I've just started studying perturbation theory, and of course have now encountered the case where degeneracy arises. I understand why we have to diagonalize the perturbation matrix, and the concept of finding a "good" basis, but I'm not quite sure why the good bases of the unperturbed Hamiltonian that diagonalise the perturbation are now the new eigenkets of the new total Hamiltonian $(H_{0} + \hat{V})$ beyond the degeneracy subspace?

Shouldn't we do some extra work, and use $$ |n^{(1)}\rangle = \sum\lim_{E_m \neq E_n} \frac{\langle m^{(0)} | H' | n^{(0)}\rangle}{E_{n}^{(0)} - E_{m}^{(0)}} |m^{(0)}\rangle.$$ to find the corrections from all the other eigenkets outside the degeneracy subspace?

I'll try and make this clearer with the following example:

Let's consider a 2D simple harmonic oscillator and its Hamiltonian H : $ \frac{1}{2m}(p_{x}^2 +p_{y}^2) + K(x^2 +y^2)$.

Completely analogous to the 1D SHO, the energies are simply $E_{np} = \hbar\omega(n+p+1)$. One can clearly see that there is a two-fold degeneracy for the 1st excited state, i.e. $E_{10} = E_{01}$. Therefore, when we apply the perturbation $\hat{V} = xy$, we need to apply the degenerate perturbation theory machinery. Elements of the perturbation matrix can be found in terms of 1st excited states (See below).

$$ H'=K'\begin{pmatrix} \langle 10|xy|10\rangle & \langle 10|xy|01\rangle \\ \langle 01|xy|10\rangle & \langle 01|xy|01\rangle \end{pmatrix}= \mathbb E\begin{pmatrix} 0 & 1 \\ 1 & 0 \end{pmatrix} \\\mathbb E = \frac{K'}{2\beta^2}, \beta^2=\frac{m\omega_0}{\hbar} $$

Now, the eigenvalues of this perturbation matrix, are the first order energy corrections. Makes sense. But now, why are the eigenkets of this matrix, the new eigenkets of the new Hamiltonian?

$$ E'=+\mathbb E\leadsto\varphi_1=\frac{1}{\sqrt2}(\psi_{10}+\psi_{01}) \\E'=-\mathbb E\leadsto\varphi_2=\frac{1}{\sqrt2}(\psi_{10}-\psi_{01}), $$ where are the corrections due the other, non-degenerate eigenkets, as described in my summation at the top?

Any clarification would be much appreciated.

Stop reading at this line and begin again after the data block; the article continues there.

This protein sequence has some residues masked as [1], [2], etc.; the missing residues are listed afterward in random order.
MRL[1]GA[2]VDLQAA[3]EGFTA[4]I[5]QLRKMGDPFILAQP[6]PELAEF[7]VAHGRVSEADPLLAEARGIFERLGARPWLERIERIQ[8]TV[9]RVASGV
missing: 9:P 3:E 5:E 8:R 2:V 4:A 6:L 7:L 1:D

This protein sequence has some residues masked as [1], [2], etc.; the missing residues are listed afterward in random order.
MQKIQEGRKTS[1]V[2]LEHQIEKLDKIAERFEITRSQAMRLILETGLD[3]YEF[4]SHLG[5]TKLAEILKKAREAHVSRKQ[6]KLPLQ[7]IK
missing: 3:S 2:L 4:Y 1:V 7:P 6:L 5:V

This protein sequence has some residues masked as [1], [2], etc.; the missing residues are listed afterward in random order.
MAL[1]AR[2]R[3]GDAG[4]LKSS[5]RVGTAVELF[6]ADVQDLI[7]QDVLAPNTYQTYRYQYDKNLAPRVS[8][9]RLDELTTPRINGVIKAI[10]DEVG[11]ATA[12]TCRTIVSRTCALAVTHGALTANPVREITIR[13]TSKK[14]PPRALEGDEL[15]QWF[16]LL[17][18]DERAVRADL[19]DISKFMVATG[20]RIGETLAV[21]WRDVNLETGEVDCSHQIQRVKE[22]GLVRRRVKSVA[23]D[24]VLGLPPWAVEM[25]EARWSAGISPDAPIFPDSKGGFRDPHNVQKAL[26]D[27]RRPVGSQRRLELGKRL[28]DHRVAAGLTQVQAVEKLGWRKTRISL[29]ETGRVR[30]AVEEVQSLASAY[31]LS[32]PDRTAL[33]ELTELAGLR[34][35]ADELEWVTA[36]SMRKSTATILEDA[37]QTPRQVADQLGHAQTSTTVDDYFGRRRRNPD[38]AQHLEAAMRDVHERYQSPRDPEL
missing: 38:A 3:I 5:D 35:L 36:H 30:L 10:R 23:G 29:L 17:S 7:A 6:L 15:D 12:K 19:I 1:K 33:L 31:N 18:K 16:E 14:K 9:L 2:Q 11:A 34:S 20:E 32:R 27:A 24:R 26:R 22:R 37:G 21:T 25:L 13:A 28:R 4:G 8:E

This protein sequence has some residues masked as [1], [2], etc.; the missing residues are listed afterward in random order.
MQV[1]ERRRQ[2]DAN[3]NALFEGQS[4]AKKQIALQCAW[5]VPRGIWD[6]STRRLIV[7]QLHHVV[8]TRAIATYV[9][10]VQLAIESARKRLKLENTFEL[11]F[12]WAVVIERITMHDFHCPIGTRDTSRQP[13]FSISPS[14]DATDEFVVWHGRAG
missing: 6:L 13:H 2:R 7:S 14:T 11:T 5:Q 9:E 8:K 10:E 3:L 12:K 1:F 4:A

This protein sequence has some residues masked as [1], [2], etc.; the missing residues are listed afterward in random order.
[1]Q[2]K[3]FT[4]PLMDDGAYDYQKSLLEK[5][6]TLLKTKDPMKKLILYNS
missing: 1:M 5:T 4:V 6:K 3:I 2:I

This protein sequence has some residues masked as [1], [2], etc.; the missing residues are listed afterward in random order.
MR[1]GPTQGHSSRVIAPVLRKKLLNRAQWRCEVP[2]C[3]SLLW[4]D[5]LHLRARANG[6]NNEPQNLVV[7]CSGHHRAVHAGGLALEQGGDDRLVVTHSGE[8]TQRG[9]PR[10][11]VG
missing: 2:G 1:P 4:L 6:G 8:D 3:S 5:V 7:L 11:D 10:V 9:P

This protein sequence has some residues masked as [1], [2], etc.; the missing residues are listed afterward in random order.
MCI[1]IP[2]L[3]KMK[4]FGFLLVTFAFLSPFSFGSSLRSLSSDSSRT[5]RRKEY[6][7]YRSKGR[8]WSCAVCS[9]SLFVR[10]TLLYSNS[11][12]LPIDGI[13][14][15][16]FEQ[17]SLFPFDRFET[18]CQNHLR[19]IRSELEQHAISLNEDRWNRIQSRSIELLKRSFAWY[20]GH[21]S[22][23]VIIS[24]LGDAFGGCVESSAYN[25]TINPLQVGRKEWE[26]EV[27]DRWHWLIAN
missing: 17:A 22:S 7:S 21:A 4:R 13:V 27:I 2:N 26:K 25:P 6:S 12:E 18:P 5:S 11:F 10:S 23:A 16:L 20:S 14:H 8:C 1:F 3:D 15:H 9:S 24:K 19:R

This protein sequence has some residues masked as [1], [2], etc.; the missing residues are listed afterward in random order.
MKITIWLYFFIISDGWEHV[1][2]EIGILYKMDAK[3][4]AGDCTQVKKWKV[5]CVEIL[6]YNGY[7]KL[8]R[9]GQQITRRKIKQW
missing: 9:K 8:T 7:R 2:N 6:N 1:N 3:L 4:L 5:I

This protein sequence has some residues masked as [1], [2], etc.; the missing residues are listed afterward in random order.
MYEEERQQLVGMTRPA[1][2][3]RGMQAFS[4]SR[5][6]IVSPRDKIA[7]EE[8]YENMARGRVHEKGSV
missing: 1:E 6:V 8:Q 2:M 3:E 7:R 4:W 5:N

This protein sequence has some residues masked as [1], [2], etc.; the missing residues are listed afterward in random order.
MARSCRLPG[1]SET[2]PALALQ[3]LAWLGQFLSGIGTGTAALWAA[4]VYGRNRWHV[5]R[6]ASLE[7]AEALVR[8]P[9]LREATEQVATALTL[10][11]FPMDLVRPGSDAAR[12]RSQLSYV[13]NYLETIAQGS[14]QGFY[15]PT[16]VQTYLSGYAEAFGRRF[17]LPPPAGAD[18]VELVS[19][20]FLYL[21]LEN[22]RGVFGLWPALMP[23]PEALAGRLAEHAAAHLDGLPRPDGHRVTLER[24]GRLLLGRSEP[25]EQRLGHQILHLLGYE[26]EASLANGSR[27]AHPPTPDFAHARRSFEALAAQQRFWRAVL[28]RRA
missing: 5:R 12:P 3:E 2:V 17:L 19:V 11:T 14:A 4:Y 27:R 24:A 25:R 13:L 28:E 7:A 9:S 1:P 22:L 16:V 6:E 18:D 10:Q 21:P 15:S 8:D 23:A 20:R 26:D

• $\begingroup$ No, my question is why are the eigenvectors of V, now the new perturbed eigenkets? Why are we not considering the contributions from all the other, non-degenerate eigenkets? $\endgroup$
    – jambajuice
    Commented Mar 29, 2022 at 14:22
  • $\begingroup$ So what are the eigenvectors of $I+\lambda \sigma_1$? $\endgroup$ Commented Mar 29, 2022 at 14:30
  • $\begingroup$ Let us continue this discussion in chat. $\endgroup$
    – jambajuice
    Commented Mar 29, 2022 at 14:32
  • $\begingroup$ Near duplicate. $\endgroup$ Commented Mar 29, 2022 at 19:55

1 Answer 1


I asked my professor the same exact question like a couple weeks ago, and she responded with yes; technically you should use the good basis as your zeroth order wf and apply non-degenerate perturbation theory to get an approximate wf for the perturbed system (perturbation plus original potential). However, she also added that usually we were going to focus on finding the energy corrections to see how degeneracies become “lifted” for different cases of perturbations and so for now we were just going to stop with the “good basis” since that’s all you need to find in order to use non-degenerate perturbation theory to find the energy corrections (aka for finding the fine, hyperfine structure and Zeeman effect energy corrections you can just work with a good basis for each circumstance and use non-degenerate perturbation theory successively to get first order E correction). However, unless I’m understanding something wrong (and if so, let me know please), you are correct for the wf correction (in general) but maybe your class just isn’t going that far at the moment so they don’t really focus on that?

  • 1
    $\begingroup$ Yeah I think this is correct, also Cosmas attached a link which pretty much clears up my confusion. Thanks! $\endgroup$
    – jambajuice
    Commented Mar 29, 2022 at 21:23

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